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Natural Gas Production Soars in U.S.

June 26, 2014

Natural gas production in the U.S. was the best it’s ever been in April of 2014 according to estimates from Bentek Energy, an energy market analytics company based in Denver, CO. Production for the onshore Lower 48 last month averaged 67.3 Bcf/d, which was about .5 Bcf/d higher than March of 2014 production levels of […]

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State of Louisiana Seeks to Claim Privately Owned Lands

May 23, 2014

A dispute over mineral rights ownership, originating in DeSoto Parish, LA, has now evolved into a sticky situation that could potentially impact thousands of Louisiana mineral owners. The issue specifically centers around the state’s attempt to claim ownership of certain tracts of privately owned land that have previously been traversed by navigable waterways. In January […]

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Texas Royalty Owners Have the Right to Request Information from Operator

April 29, 2014

Royalty owners living in Texas receive a mandatory letter annually from operators notifying them that they can request certain information. Section § 91.504 of the Texas Natural Resources Code provides royalty owners the right to request information about itemized deductions, the heating value of the gas, and the identification number for the lease, property or well. […]

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Chesapeake Mineral Owners See Large Deductions on Royalty Checks

March 17, 2014

Chesapeake Energy has come under increased scrutiny in recent months for allegedly defrauding Pennsylvania mineral owners. The Wall Street Journal reported in March 2014 that some mineral owners are seeing deductions of more than 35% on their royalty checks! The publication compared the royalty checks of Pennsylvania mineral owners and found that Chesapeake’s lessors had […]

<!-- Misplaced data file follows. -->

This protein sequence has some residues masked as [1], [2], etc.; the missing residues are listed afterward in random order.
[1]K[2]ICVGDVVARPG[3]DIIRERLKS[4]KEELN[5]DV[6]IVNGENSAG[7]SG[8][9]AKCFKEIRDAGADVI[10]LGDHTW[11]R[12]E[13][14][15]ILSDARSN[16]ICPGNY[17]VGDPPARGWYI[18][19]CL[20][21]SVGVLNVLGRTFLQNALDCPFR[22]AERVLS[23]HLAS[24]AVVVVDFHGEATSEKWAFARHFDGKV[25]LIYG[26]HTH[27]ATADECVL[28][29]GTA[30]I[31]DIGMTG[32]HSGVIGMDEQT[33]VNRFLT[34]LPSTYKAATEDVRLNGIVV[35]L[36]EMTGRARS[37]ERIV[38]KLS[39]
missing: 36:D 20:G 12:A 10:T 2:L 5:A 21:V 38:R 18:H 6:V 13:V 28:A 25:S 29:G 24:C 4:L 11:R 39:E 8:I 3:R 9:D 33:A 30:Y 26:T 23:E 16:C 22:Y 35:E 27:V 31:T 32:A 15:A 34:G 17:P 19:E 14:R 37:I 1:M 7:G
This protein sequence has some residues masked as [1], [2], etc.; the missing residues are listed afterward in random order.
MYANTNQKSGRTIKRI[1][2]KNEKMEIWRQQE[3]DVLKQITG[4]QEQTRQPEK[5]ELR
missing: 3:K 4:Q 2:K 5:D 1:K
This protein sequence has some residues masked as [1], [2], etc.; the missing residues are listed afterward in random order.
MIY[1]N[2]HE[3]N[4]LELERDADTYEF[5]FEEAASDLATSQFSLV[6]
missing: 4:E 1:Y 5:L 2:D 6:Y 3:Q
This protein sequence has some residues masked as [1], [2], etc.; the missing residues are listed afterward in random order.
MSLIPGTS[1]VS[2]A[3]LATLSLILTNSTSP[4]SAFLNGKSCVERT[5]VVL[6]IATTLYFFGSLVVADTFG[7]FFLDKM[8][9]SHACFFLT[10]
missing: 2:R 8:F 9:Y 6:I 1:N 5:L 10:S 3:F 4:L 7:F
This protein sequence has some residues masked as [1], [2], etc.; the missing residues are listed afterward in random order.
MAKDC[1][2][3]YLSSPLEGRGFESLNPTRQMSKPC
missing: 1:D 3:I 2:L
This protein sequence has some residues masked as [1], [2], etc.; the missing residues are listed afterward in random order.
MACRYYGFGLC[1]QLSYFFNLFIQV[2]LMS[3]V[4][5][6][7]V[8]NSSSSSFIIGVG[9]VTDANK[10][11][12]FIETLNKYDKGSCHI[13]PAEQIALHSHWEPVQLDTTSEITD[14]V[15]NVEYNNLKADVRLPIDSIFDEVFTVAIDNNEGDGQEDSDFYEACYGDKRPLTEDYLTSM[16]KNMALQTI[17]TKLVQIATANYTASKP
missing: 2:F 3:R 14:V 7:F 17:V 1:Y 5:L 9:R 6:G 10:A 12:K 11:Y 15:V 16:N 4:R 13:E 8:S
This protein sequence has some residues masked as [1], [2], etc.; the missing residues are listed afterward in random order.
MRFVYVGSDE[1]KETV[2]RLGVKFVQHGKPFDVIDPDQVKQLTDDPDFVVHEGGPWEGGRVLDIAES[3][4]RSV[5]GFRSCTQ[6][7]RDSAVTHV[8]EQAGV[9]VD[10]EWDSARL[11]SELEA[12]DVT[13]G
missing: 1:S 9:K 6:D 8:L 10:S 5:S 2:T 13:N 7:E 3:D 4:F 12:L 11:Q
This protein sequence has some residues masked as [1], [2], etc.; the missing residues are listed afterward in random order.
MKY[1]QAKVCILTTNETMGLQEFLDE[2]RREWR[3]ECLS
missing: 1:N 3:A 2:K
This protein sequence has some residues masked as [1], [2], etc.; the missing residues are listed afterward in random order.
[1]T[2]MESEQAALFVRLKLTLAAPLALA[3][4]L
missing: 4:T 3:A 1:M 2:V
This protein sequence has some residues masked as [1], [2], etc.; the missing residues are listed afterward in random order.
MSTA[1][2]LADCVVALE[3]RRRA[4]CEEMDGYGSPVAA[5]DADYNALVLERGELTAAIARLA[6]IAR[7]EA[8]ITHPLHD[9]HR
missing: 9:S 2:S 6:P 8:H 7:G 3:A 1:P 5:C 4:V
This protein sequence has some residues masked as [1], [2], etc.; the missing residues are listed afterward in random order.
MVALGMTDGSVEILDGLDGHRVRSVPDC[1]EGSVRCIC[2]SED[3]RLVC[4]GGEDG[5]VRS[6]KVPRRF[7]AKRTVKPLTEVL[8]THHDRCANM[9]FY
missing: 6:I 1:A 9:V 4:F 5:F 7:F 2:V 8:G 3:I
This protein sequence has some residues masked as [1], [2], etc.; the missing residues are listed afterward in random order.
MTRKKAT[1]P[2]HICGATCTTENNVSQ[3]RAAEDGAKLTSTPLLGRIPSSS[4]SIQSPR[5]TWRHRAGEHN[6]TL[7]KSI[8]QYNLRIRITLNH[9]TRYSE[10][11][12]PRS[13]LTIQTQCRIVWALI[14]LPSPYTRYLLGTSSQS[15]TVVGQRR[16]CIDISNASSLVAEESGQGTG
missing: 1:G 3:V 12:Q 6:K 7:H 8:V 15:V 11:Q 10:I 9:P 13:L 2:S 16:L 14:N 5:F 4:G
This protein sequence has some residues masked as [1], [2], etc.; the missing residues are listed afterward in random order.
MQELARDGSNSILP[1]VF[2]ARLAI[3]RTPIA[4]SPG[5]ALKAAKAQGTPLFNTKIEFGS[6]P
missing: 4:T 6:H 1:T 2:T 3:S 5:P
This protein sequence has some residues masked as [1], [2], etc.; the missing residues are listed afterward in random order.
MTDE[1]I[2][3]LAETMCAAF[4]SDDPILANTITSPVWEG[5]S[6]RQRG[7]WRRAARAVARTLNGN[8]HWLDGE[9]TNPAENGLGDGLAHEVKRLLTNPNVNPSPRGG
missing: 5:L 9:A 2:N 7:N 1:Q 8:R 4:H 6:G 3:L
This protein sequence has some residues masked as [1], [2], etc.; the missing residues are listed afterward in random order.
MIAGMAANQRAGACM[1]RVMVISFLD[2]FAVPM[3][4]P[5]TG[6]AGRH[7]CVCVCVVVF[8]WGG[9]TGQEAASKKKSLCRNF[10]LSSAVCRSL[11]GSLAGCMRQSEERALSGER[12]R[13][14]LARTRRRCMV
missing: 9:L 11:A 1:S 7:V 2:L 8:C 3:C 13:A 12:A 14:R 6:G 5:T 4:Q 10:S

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Land Owners Seeking Public Use of CO2 Pipelines in Mississippi – Video

February 18, 2014

Land owners in Mississippi are seeking public access to CO2 pipelines controlled by Denbury. The two pipelines supplying oil fields in the state are 50% utilized and land owners believe shared use could create additional value for themselves and the state. The pipelines were built employing eminent domain, but there is only one owner and […]

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Kansas Could Inact Limits on the Number of Oil Wells on a Property

February 17, 2014

A state senator in Kansas has introduced a bill that could limit the number of oil wells drilled on property in the state. A hearing to discuss the bill has not been scheduled and proposal might not be addressed until the next legislative session. The problem is magnified by surface owners that do not own […]

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ND Supreme Court Rules Missouri River Shoreline Minerals Are Owned by the State

January 29, 2014

The North Dakota Supreme Court has ruled Missouri River mineral rights found below the shoreline are owned by the state. You might not think this is significant, but the prize is about 25,000 acres and $140 million oil companies have set aside in bonuses and royalties. Development in the Bakken makes each acre significant. Waterfront […]